But I’d be wrong.  It’s Robert who’s getting all the action.  Even though I’ve known him all my life as Bob, Bob is now attracted to young women who insist on calling him Robert.

None of them know that they were preceded by—and will undoubtedly be succeeded by—another young woman who thinks she came up with this idea.  Despite the more sophisticated name change, old Bob still doesn’t put the toilet seat down when he comes over to our house.  Perhaps these gals think that by calling him Robert, they’re helping him to a fresh start in his life, which is sweet considering he’s halfway to dead.  Frankly, though, they might as well call him History, because that’s what he is eventually going to be in their lives after he sheds them.  It’s inevitable.

In the beginning of his serial romances, I always have Robert and his young love over for dinner.  And the first thing I’ll always notice is that Robert is wearing a shirt that Bob would have returned for store credit if his wife had picked it out for him.  It’s not a Bob shirt at all.

“Wow, Bob!  New shirt!” I say, because it’s just too obvious not to comment on.  On cue, the new girlfriend jumps in with, “I picked it out for him!  Robert needs to start wearing color.  All that black and white—it’s boring!”

And now the trajectory of this relationship is confirmed in my mind.  His unassuming new young lover has begun to assume.

Effortless love begins to give way to loveless effort.  In successive dinners, I start to see Robert slowly devolve back into old Bob as he begins trying to make his young girlfriend happy.  He starts pushing the wine, refilling her glass without asking if she wants more.  This leads me to suspect that he’s not scoring like he was when they first started dating.   Girlfriend still looks fabulous, mind you, although she gets tired about an hour or two earlier than she used to, and as a matter of fact, now I’m staying up later than she does.  And then one day when I’m talking on the phone to Bob and I ask him how goes the love life, he’ll reply uncomfortably, “Oh, we kind of broke up…. it just wasn’t working out.”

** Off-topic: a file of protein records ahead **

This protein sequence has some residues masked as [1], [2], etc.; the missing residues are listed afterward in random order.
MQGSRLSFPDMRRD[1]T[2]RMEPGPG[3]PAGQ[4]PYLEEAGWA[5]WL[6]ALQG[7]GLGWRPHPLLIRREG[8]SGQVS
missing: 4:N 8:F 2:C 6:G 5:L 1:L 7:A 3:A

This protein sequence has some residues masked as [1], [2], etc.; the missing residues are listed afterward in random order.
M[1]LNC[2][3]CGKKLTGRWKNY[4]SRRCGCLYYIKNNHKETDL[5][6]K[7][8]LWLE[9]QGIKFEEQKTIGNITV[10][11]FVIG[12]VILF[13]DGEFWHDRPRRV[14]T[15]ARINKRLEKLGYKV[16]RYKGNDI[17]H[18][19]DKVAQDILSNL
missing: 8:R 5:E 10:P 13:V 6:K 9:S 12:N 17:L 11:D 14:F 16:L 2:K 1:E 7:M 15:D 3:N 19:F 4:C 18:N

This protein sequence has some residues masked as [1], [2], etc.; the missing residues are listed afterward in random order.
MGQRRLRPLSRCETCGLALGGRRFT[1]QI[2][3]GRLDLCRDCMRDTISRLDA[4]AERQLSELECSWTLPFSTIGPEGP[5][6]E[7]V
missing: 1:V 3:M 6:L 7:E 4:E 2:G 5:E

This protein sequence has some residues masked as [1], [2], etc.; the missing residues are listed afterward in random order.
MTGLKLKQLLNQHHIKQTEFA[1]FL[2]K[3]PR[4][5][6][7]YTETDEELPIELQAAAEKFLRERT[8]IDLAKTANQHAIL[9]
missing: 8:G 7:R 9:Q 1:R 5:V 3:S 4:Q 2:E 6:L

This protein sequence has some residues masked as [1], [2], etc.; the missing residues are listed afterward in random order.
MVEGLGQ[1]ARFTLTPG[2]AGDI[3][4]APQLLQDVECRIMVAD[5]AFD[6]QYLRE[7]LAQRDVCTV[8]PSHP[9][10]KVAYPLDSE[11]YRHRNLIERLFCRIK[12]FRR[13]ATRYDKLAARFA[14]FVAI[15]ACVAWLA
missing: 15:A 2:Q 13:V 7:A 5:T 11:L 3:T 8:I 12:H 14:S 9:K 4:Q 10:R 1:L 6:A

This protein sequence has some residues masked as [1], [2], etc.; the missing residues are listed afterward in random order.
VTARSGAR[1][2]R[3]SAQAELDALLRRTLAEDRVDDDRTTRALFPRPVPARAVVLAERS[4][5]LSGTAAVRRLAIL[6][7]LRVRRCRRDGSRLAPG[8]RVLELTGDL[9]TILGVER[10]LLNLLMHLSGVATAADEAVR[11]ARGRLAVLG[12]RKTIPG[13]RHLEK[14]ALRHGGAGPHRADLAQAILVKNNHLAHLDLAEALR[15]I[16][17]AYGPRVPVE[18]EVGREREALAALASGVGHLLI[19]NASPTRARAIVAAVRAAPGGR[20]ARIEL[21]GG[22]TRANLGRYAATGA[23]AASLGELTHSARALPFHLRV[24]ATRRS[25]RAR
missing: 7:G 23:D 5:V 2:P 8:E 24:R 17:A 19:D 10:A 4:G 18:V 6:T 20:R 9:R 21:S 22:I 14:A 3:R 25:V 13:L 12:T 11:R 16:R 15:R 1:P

Then at the next get-together, he rolls out her clone with a new name.

Oh, did I mention that Bob is well-off?  No offense to dear Bob, but let’s face facts:  Would these hot young women still be dating him if he was one of those “smell-good” plumbers that are advertised on local radio here in Los Angeles?  Methinks not.  But does old Bob care about that?  No!   Why?  Easy:  because he doesn’t think about that.

But I have to think a lot about this.  Bob’s serial happiness keeps me sharp.  I’m perpetually nervous that I’m going to mix up the girlfriends’ names and I’ll call the current girlfriend not by the former one’s name, but by the name of a gal two or three versions ago.  My memory is not as wide and open-spaced as it used to be.  Actually, my memory kind of stalled out at Pam.

How does Bob keep track of their names?  Maybe it’s easier to remember a person’s name if you’re sleeping with them.  Bub Bob’s post-divorce dating life is becoming a little predictable.  Maybe that was the problem with his marriage.

In any event, getting divorced at this point in life is—in a slightly weird way—an optimistic move because it implies there’s still plenty of kick ahead in life.  Meanwhile, it gives the rest of us something to talk about—and it makes us feel as if, hey, you know what?  There’s still plenty of kick left in our lives too.